Amir Khan vs. Marco Antonio Barrera
PLUS: Enzo Maccarinelli vs. Ola Aolabi
M.E.N. Arena in London, England

4 PM ET / 1 PM PT

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Conference Call Transcripts - Amir Khan

Speaker key
MI: Mick, coordinator
RM: Richard Maynard
KD: Katie Drew
AK: Amir Khan
AH: Alan Hubbard
NP: Nick Parkinson
BD: Brian Doogan
PH: Peter Higgs
TH: Tom Hopkinson
PF: Paul Forsyth
SF: Scott Fife

MI:  Good morning ladies and gentlemen and welcome to the Sports Network conference call with Amir Khan, hosted by Richard Maynard. My name is Mick and I will be your coordinator for today's conference. For the duration of the call you will be on listen only, however, at the end of the call, you will have the opportunity to ask questions. If, at any time, you need assistance, please press star zero on your telephone keypad and you will be connected to an operator. I am now handing you over to Richard for today's conference.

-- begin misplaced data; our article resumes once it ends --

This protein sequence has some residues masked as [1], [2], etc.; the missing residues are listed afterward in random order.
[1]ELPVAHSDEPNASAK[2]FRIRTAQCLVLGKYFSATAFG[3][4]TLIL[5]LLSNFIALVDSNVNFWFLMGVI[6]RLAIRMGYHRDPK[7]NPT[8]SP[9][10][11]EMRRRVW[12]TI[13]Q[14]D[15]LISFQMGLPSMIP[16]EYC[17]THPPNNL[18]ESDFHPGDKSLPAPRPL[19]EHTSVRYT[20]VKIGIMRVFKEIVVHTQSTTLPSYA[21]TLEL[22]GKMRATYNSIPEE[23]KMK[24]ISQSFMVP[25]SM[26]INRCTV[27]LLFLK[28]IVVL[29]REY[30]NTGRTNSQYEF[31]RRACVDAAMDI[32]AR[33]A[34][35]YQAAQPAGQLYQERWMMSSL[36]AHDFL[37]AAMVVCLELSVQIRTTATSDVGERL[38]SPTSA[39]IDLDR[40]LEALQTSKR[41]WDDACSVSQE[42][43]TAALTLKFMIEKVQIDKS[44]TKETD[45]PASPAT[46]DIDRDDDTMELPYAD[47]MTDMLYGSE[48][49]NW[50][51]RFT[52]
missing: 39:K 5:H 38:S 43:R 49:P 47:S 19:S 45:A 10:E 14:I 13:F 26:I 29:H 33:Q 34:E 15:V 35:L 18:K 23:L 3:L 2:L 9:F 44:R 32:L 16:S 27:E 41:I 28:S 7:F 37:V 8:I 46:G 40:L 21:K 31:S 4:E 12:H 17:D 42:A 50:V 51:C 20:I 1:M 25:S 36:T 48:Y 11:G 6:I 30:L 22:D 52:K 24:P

RM: Great, thank you, Mick. Good morning everyone. Thank you very much for joining the call this morning. Sorry for the delay in getting on the call this morning, there were a few technical problems getting Amir in, but he's on the line now and he's okay. And also [unclear] Frank Warren, he's been pulled away at the last minute, so if anyone needs to speak to Frank regarding Amir Khan, I'll tell him[inaudible]…please give him a call afterwards or give me a call and [inaudible]. But, as I say, we've got Amir Khan on the line before his massive fight next week at the MEN Arena. Amir will be defending his WBA International Lightweight title and challenging for the vacant [?] WBO Intercontinental titles, both will be on the line. You don't really need to say anything to hype this fight up. It's an absolutely huge fight, the biggest fight of Amir Khan's career. And he's fighting the Mexican legend, Marco Antonio Barrera, five times free weight world champion and involved in the biggest fights in the last few years [unclear] contest. So we're expecting a great fight next Saturday night at the MEN Arena. Tickets have nearly sold out. We've got a few thousand left, but they're going to fly out this week when Barrera arrives in the country, he comes in on Sunday. And we've got a full week's activity with Marco Antonio Barrera to pump the fight [?] out. Also on the line we've Katie Drew from Sky who will give you some details about the Pay per View, so if you include any details regarding Sky in the article, that would give us a great help. Katie, do you want to say a few words?